7 Signs You’re Drinking Too Much Water
No matter what medical issue you’re dealing with, the advice is usually to drink more water. In fact, a lot of health advice makes water sound like some magic elixir you can’t have enough of. And water is absolutely necessary to survive. But what we don’t often get told is that you can have too much of a good thing, water included.
“We're constantly being told the benefits of regularly drinking water, and more often than not, these benefits stand true,” Morgan Statt, Health and Safety Investigator at ConsumerSafety.org, tells Bustle. “From boosting your immune system to clearing your skin, you'd be hard-pressed to find something water doesn't help with. But, unfortunately, it is possible to drink too much water.”
Statt warns against drinking more than 27-33 fluid ounces (about three and a half to four cups) per hour. This can lead to hyponatremia, when you’re taking in more water than you can pee out. This makes your blood sodium levels dangerously low, leading to fatigue, vomiting, confusion, headaches, and sometimes death.
The effects of excessive fluid consumption are usually not this severe, but they are very disruptive. Here are some signs that you could be drinking too much water or other fluids.
1You’re Peeing All. The. Time.
Frequent urination can be both uncomfortable and embarrassing. And while it can stem from a number of medical issues, the number one cause is actually drinking too much water, Sangeeta Mahajan, MD, a urogynecologist at the University Hospital Case Medical Center, tells Bustle. If you’re peeing more than seven times day, dial back your water consumption and see if the problem goes away. And if your issue is constantly getting up to pee at night, limiting fluid intake before bed may be especially important.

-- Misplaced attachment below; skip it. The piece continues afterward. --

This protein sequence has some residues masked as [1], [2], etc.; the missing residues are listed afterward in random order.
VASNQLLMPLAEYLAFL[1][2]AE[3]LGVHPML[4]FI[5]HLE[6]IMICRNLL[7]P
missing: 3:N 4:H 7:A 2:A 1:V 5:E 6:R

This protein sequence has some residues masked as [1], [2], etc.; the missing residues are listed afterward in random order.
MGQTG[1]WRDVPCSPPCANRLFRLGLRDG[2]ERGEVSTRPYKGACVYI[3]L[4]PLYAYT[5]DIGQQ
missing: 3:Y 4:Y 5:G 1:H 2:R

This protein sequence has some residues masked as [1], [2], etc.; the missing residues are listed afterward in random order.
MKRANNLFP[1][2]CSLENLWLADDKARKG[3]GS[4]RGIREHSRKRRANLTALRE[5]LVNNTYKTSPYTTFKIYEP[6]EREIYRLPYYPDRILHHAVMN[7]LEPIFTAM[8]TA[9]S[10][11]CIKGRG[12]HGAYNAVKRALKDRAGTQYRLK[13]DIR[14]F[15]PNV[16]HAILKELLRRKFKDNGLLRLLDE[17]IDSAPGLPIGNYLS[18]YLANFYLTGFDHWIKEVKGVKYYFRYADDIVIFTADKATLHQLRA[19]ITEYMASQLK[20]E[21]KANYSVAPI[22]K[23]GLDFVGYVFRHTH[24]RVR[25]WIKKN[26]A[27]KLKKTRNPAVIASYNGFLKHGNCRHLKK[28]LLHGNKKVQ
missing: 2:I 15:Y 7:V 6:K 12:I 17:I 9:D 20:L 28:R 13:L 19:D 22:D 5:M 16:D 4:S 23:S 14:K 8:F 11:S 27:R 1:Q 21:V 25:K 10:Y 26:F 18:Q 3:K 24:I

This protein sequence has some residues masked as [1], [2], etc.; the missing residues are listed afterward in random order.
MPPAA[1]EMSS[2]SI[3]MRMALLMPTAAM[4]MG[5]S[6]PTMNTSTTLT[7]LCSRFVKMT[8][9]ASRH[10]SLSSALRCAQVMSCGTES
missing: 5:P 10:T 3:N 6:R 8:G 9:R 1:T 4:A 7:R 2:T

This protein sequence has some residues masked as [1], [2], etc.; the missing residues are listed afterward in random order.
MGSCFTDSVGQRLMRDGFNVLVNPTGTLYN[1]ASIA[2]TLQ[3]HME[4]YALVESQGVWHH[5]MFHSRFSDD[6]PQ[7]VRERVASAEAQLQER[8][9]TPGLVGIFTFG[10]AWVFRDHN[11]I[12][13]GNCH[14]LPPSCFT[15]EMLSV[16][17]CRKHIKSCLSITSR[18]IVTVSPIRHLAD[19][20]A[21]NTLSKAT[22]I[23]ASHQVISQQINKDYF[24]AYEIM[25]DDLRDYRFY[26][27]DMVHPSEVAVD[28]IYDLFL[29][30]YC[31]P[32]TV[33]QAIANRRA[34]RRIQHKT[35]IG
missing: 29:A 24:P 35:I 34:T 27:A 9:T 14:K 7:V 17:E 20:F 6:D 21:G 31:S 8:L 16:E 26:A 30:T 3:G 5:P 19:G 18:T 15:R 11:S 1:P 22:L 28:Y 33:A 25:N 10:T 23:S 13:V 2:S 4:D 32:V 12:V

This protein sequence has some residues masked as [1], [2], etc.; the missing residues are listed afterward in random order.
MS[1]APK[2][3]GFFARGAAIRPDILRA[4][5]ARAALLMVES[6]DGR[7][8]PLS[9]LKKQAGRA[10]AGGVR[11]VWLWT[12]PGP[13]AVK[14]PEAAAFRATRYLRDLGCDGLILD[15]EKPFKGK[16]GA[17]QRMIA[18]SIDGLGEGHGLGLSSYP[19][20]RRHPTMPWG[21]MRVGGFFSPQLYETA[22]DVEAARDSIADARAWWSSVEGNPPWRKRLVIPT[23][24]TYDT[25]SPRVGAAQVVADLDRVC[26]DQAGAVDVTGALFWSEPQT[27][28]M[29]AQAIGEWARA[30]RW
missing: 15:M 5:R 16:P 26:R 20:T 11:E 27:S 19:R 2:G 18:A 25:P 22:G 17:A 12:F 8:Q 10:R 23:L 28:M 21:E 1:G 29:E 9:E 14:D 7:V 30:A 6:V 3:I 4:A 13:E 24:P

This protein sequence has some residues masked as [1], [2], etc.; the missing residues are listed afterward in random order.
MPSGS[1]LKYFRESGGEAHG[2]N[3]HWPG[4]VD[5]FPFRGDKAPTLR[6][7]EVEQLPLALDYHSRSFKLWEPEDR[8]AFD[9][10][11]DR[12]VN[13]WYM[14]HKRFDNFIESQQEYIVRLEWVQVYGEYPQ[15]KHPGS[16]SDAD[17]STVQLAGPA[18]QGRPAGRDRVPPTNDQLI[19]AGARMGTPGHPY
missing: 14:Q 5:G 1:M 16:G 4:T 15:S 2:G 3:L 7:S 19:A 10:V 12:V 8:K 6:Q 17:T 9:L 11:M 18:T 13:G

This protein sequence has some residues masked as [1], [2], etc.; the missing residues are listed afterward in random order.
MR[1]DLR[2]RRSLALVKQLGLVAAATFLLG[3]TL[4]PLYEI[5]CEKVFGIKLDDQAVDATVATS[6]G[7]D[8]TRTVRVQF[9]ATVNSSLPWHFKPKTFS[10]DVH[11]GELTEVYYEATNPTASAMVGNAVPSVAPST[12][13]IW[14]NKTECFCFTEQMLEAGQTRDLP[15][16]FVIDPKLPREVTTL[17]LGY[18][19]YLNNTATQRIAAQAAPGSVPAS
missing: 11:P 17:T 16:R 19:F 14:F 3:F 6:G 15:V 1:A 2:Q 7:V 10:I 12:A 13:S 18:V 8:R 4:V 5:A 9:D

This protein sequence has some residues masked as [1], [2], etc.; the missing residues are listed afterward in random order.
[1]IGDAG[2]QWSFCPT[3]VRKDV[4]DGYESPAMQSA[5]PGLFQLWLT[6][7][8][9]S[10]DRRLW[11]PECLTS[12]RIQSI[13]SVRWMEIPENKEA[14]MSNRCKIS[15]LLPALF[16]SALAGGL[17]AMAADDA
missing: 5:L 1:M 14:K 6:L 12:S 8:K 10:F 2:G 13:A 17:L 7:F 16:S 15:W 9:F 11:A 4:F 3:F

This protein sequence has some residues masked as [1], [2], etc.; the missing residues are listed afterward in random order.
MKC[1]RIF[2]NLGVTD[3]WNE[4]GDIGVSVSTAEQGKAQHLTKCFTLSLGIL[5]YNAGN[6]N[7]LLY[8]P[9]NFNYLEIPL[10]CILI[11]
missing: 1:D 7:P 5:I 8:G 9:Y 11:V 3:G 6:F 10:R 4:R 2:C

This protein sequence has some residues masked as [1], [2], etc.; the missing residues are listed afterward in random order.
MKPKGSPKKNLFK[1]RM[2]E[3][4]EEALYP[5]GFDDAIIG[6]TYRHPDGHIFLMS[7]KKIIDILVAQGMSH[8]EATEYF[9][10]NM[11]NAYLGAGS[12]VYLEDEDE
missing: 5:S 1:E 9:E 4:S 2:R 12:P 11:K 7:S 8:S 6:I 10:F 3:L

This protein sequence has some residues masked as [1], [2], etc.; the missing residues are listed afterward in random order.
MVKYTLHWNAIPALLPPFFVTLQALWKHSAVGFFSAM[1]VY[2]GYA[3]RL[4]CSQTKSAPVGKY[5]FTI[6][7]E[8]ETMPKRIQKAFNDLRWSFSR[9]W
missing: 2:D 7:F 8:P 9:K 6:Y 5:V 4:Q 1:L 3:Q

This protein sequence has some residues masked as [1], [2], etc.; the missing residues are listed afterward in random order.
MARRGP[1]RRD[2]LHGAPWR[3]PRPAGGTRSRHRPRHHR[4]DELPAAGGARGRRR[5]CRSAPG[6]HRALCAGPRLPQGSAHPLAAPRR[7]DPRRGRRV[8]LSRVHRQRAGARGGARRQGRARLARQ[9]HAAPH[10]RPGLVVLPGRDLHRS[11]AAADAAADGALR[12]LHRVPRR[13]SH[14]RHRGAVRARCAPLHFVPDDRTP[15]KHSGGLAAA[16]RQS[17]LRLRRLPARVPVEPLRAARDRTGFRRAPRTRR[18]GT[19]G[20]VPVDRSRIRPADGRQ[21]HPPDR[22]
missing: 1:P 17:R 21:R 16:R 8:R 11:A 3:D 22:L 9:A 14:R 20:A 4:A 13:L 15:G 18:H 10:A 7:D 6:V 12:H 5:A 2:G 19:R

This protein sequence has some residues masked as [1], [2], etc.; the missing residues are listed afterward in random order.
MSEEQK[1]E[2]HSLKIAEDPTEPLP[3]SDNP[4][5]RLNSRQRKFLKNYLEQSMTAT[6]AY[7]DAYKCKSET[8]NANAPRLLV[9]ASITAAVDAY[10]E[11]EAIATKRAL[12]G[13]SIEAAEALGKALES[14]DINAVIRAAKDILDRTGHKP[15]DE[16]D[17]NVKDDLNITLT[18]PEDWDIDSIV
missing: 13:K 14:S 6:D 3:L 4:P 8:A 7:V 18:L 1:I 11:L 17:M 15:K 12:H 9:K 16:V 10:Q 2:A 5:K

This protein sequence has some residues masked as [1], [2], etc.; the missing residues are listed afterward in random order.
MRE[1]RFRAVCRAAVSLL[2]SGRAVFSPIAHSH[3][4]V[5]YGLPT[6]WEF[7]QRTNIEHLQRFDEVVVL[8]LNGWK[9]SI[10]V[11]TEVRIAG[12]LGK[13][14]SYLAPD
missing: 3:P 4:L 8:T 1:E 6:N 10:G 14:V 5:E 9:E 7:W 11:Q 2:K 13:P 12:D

2Your Pee Is Clear
Dark yellow pee is a bad sign, but so is completely colorless pee, says Statt. Ideally, your pee should be light yellow.
3You’re Getting Cramps
Excessive urination can lead to a loss of potassium, a mineral that helps your body contract and relax your muscles, says Statt. Without it, you might notice yourself more easily cramping.
When your kidneys are working overtime to filter out all the water you’re consuming and balance your fluid levels, you might experience adrenal fatigue, as well as a rise in stress hormones, says Statt.
5Swollen Hands And Feet
When your blood sodium levels are imbalanced, fluids may rush to correct them, leading to swelling in your hands and feet, Statt adds.
Sodium imbalances resulting from over-hydration can also fill your cells with fluids, leading your brain to swell, says Statt. This puts pressure on your skull, which can lead to a headache.
7Drinking When You're Not Thirsty
Thirst is the best indicator that you need water, Statt explains. One study in the Proceedings of the National Academy of Sciences found that our swallow reflex diminishes once we've had enough to drink. So, lack of thirst likely means you've hydrated enough.
Many of these signs don't indicate over-hydration in of themselves, so also check your urine color and the frequency with which you're going to the bathroom. If you've over-hydrated, Statt recommends avoiding water and instead having a sports drink, which can replenish your electrolytes. If you’re experiencing symptoms of hyponatremia, you’ll want to go to the doctor’s to get a saltwater injection and any other treatments necessary to restore your body’s electrolyte balance.